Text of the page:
Austin’s new bus routes appear to be working

Maker:L,Date:2017-9-10,Ver:5,Lens:Kan03,Act:Kan02,E-Y
The view of my bike on the 803 MetroRapid route.

This is great news that I missed when I was shivering in Northern California the other week. I see that a few transit geeks were tweeting about it a week ago, but I haven’t seen any account of it in the media.

Anyway, the June ridership figures for Cap Metro are in and they suggest that the agency’s new routes (Cap ReMap) are having the desired effect: MORE PEOPLE ARE RIDING THE BUS!

Screen Shot 2018-08-07 at 11.11.45 PM

The crux of the ReMap was increasing the number of frequent routes (where buses come at least every 15 mins) from six to 14.

However, the gain we see in June comes almost entirely from a major increase in ridership on the two MetroRapid routes. Both of those routes were already frequent, but under the ReMap, they became even more frequent.

MetroRapid consists of the 801 and the 803, which began in 2014 and run down Lamar/Guad/Congress. They’re the sexy WiFi-equipped red buses with the sexy (albeit useless) bus shelters. In their first years of operation, they suffered from low ridership due to a number of boneheaded decisions by CapMetro, including charging riders 50¢ more for tickets (and thus forcing people transferring from another route to buy another ticket) and spacing the stops way too far apart.

Cap Metro ditched the higher ticket prices for MetroRapid at the beginning of 2017 and its fortunes began to reverse. In June of 2017, MetroRapid ridership was 37% higher than it was in June of 2016. In August of 2017, Cap Metro sought to further boost MetroRapid ridership by increasing the frequency to every 10 minutes during weekdays (thanks for reminding me, Caleb). Beginning in June, those buses now come at least every 15 minutes on weekends and run until 2:30 a.m. Thursday, Friday and Saturday nights.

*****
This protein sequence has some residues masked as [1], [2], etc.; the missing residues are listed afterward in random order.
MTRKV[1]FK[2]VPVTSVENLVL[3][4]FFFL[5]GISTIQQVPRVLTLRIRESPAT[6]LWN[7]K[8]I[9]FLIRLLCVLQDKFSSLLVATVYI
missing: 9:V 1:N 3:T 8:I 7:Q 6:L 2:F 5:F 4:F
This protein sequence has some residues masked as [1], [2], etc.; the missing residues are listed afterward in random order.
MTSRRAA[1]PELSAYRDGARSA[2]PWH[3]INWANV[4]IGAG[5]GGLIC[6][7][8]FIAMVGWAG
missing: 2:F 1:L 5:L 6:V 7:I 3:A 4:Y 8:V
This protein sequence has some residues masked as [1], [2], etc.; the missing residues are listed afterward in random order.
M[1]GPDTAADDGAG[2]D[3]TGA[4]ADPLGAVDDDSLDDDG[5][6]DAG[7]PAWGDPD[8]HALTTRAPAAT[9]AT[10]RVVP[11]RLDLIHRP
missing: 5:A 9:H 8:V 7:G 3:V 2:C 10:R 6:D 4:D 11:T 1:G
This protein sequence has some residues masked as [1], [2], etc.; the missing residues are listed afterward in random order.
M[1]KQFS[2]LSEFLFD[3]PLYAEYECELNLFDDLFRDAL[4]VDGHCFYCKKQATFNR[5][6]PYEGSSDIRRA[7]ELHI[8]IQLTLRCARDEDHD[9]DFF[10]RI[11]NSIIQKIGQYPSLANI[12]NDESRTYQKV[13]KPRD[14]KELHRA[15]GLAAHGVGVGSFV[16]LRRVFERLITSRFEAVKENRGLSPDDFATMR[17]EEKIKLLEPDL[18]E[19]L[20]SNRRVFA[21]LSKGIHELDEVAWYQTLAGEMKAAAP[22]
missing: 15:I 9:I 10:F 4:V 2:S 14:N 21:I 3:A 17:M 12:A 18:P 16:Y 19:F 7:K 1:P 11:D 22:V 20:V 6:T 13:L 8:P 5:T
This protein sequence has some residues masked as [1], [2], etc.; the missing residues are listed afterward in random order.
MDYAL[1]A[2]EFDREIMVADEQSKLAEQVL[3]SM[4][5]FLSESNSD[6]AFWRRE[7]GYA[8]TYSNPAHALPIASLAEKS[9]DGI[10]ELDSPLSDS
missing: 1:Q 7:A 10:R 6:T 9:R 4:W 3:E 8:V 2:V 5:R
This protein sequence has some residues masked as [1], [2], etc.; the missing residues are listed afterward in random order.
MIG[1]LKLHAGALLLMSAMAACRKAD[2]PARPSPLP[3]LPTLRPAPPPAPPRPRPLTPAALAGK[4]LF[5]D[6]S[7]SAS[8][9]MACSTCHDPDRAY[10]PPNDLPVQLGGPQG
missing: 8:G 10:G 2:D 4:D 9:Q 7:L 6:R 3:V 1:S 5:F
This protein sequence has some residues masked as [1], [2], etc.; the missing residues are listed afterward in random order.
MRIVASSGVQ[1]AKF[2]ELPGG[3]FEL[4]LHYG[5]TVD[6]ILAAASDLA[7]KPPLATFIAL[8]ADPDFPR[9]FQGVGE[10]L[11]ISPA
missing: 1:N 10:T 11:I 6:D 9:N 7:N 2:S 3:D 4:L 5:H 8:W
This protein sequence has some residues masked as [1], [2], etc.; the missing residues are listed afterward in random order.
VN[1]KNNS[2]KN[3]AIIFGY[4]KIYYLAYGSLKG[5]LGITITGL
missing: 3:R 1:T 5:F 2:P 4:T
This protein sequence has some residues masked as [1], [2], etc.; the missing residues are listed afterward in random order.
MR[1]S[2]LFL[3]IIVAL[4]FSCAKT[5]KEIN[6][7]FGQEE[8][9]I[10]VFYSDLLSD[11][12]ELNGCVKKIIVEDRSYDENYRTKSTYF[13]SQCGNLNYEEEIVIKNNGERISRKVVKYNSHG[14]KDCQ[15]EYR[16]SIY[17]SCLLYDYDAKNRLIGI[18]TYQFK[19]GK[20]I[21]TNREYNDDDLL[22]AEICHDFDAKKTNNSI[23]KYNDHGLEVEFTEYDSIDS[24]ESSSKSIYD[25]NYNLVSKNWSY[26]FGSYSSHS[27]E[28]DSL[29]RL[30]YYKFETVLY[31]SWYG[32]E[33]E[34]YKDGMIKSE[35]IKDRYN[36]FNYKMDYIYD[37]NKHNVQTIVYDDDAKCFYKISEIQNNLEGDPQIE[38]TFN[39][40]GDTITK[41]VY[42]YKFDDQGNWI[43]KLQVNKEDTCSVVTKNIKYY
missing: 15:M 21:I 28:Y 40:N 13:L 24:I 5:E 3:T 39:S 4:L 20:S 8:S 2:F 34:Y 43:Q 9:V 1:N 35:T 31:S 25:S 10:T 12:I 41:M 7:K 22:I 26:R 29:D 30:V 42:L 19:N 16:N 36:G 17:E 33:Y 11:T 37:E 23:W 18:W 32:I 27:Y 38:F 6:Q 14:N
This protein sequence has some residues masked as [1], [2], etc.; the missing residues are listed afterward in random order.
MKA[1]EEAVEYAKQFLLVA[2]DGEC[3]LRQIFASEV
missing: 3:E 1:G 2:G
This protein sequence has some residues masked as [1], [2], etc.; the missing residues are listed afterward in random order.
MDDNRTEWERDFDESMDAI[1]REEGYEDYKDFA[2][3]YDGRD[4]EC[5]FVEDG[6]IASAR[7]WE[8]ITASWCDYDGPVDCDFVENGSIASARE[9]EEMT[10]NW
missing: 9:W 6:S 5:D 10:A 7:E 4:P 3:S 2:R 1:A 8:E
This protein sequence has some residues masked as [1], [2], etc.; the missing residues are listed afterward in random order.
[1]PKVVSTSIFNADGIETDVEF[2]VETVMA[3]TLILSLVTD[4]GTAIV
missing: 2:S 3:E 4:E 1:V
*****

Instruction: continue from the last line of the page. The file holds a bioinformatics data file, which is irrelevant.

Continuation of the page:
Well, whattaya know? If you improve the service, people might just use it.

So what are we to make of the 1% decline in the use of the other routes? Hopefully we start to see those numbers improve, but the 1% decline is already much better than those routes were doing in the previous months. In May, fixed route ridership was down 6.6% from the May ’17. For April, March, February and January ridership was down 6.2%, 9%, 5.3% and 10.7%, respectively.

These figures strike me as pretty encouraging. It’s important to remember that the ReMap didn’t go into effect until June 7, so we have yet to see a full month worth of post-ReMap numbers. In addition, the behavioral change that Cap Metro is hoping to deliver through increased frequency will take time. Not everybody who now lives near to a frequent route is yet aware of it.

Let’s cross our fingers for the July numbers. It will be interesting to see how the new routes fared amidst last month’s godawful heat.

3 thoughts on “Austin’s new bus routes appear to be working

  1. What about the impact of gas prices at the pump increasing by 25% in Jun ’18 vs. Jun ’17? (Based on the nationwide AAA index.)

    Like

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